The Art of America Homeschool Unit Study: The Early Twentieth Century – PrecisionismEva Varga
The Early Twentieth Century, Part 2
Precisionism (1920 – early ‘30s)
Around 1920, a number of artists in the United States began experimenting with a highly controlled approach to technique and form. They consistently reduced their compositions to simple shapes and underlying geometrical structures, with clear outlines, minimal detail, and smooth handling of surfaces.
Precisionism, a term coined in 1927 by MoMA’s first director, depicted American architecture, industry, and landscapes in highly precise but simplified lines and forms. Although influenced by Cubism, Precisionists were distinctly American in their focus on regional imagery like skyscrapers, suspension bridges, and mills. It was the first indigenous modern-art movement in the United States and an early American contribution to the rise of Modernism.
Charles Demuth (1883-1935), originally a watercolorist, began using oils later in his career. These later works are considered to be major contributions to the Precisionist art movement.
Michelle East has a great Charles Demuth “5” Inspired Typography lettering design lesson on her blog, Create Art With Me
Arthur Burdett Frost (1851-1928) was an American illustrator, graphic artist and comics writer. He was also well known as a painter. Frost’s work is well known for its dynamic representation of motion and sequence.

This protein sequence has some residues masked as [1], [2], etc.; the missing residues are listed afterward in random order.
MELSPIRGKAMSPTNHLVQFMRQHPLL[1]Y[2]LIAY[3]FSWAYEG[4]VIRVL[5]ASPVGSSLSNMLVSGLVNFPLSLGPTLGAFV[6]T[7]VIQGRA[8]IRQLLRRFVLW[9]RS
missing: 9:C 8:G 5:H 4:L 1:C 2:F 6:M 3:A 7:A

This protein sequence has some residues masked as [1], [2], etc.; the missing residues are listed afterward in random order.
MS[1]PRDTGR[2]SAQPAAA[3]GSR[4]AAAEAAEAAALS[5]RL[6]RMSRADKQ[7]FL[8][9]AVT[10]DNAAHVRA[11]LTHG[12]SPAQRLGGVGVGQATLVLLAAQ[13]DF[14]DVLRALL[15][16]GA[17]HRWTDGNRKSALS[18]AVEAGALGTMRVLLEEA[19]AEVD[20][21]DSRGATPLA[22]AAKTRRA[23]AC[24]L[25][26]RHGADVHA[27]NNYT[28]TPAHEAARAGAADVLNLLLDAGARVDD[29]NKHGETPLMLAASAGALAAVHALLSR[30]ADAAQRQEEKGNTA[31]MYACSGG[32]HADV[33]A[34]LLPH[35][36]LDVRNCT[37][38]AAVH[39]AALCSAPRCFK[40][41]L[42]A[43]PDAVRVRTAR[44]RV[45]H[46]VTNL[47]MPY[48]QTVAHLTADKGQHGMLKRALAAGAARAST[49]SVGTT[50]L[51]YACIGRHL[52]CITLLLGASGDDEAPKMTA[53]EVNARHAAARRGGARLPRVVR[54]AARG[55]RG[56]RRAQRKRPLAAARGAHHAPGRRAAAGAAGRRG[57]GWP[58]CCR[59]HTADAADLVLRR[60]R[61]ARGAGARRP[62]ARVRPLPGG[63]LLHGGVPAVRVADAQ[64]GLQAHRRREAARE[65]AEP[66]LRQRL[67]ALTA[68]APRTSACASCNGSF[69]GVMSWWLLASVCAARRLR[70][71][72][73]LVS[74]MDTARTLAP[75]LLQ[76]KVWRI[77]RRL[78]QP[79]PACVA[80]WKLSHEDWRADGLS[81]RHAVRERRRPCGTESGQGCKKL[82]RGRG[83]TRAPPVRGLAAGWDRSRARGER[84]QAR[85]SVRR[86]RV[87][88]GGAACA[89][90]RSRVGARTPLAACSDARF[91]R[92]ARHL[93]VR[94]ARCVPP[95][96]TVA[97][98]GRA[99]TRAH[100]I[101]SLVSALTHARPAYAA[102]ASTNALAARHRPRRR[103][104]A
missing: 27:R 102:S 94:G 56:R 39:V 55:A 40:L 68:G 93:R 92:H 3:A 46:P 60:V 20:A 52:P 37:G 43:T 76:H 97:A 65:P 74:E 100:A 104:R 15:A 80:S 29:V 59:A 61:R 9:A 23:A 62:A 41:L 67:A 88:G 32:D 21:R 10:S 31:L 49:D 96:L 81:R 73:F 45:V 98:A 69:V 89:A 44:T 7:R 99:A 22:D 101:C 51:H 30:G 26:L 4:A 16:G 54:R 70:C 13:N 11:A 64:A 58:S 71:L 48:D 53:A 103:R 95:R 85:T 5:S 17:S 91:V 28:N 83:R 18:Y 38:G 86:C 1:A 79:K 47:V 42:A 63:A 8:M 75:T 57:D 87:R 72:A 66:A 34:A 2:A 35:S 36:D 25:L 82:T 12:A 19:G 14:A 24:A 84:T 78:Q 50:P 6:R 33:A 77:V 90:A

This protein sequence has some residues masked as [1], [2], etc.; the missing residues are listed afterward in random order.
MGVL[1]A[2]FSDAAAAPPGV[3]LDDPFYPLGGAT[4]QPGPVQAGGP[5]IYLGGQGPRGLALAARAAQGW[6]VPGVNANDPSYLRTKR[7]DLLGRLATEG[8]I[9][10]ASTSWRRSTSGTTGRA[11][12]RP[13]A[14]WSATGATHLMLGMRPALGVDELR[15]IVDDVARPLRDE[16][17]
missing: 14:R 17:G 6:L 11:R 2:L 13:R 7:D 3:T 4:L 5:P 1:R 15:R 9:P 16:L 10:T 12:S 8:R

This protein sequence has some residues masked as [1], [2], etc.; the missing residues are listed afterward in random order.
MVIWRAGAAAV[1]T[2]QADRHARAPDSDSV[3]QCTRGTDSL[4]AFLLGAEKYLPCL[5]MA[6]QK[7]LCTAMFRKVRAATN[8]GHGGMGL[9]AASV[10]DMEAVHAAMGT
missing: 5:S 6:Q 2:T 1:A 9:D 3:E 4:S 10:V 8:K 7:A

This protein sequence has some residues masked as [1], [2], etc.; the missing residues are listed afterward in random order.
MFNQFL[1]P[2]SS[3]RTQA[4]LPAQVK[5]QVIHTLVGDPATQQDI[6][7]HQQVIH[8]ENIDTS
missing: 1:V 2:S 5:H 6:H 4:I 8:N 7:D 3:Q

Georgia O’Keeffe (1887-1986) was best known for her paintings of enlarged flowers and New Mexico landscapes, though these works are not closely related to Precisionism. She herself resisted labels but I include her here because her paintings New York City with Moon (1926) and The Shelton With Sun Spots are great examples of the Precisionist style.
Christine Elder provides a great Georgia O’Keeffe inspired art lesson on her blog, Fostering an Appreciation & Understanding of our Natural World.
The Art of America Homeschool Unit Studies
This post is part of a 10-post series, providing an overview of the history of American art from Pre-Colonial times to today, including multiple art forms:
- wood carvings
- editorial cartoons
Moving chronologically through All American History curriculum, each post summarizes the art trends and movements popular during the period and features one or two artists from that time period. Plus I will provide a related art lesson or project that you can enjoy with your students.